The common symptoms of Bethlem myopathy are:

  • Cachexia
  • Camptodactyly of finger
  • EMG abnormality
  • Joint stiffness
  • Myopathy
  • Abnormality of the cardiovascular system
  • Ankle contracture
  • Autosomal dominant inheritance
  • Autosomal recessive inheritance
  • Congenital muscular torticollis
  • Decreased fetal movement
  • Distal muscle weakness
  • Elbow flexion contracture
  • Elevated serum creatine phosphokinase
  • Limb-girdle muscle weakness
  • Motor delay
  • Neonatal hypotonia
  • Proximal muscle weakness
  • Respiratory insufficiency due to muscle weakness
  • Skeletal muscle atrophy
  • Slow progression
  • Torticollis
  • Variable expressivity

There may be some symptoms not listed above. If you have any concerns about a symptom, please consult your doctor.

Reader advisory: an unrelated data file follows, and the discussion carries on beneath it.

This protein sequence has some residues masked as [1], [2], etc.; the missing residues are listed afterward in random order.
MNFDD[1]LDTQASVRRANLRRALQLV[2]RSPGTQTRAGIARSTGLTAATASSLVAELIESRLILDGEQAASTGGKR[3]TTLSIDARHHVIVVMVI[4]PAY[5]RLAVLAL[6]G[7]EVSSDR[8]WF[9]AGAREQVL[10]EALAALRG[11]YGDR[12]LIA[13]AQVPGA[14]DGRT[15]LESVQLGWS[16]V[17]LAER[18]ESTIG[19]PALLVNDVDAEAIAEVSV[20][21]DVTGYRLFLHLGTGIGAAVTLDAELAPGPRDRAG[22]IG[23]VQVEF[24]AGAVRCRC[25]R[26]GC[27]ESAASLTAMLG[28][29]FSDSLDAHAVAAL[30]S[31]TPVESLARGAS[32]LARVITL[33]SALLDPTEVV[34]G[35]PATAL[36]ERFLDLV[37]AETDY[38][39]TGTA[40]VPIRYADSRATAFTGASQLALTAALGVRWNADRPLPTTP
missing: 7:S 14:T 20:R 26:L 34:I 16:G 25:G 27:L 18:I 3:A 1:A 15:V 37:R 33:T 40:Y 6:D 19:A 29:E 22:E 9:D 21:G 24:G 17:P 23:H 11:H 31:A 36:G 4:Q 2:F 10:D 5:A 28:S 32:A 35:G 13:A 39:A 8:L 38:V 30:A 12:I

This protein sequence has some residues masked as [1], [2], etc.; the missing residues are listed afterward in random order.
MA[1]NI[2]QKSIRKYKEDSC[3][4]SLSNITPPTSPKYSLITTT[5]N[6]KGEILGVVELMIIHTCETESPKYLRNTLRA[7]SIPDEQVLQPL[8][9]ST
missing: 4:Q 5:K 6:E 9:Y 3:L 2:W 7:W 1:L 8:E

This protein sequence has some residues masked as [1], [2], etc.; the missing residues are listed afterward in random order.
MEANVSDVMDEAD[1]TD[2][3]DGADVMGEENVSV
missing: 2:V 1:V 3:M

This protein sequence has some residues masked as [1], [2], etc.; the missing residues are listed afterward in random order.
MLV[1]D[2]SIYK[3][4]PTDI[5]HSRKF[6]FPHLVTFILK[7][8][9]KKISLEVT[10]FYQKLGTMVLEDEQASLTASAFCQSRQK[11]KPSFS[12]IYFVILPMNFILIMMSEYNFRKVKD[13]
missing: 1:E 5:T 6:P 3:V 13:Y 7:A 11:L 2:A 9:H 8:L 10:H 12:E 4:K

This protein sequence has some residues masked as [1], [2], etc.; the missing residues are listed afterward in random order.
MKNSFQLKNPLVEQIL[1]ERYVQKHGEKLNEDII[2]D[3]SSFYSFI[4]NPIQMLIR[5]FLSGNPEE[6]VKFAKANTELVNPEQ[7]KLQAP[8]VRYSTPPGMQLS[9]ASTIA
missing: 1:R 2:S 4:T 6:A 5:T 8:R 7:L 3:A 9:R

Bethlem myopathy is typically diagnosed based on a clinical evaluation that identifies signs and symptoms typical of people with the disease. A healthcare provider may recommend additional laboratory test including:

  • Blood test measuring creatine kinase (CK) levels: these levels will typically be normal or only slightly elevated
  • Skin biopsy
  • Muscle MRI
  • Electromyography (EMG)

Genetic testing of the COL6A1, COL6A2, and COL6A3 genes can confirm the diagnosis.

The treatment for Bethlem myopathy is symptomatic and supportive. This means that treatment is directed at the symptoms of each affected individual.

There is currently no cure for the disease, and there are no specific medications for Bethlem myopathy. In most cases, physical therapy, stretching exercises, braces, splints, and mobility aids such as a walker or wheelchair may be used to help people with Bethlem myopathy. In rare cases, surgery may be needed to help with joint contractures or scoliosis. Clinical trials are currently testing other possible treatments that could help slow the progression of symptoms of Bethlem myopathy.

The main aim of physiotherapy is to keep the muscles as active as possible and to prevent or slow the progression of joint contractures (tightness). Individuals with Bethlem myopathy are encouraged to remain as active as possible. Swimming is a particularly good form of exercise.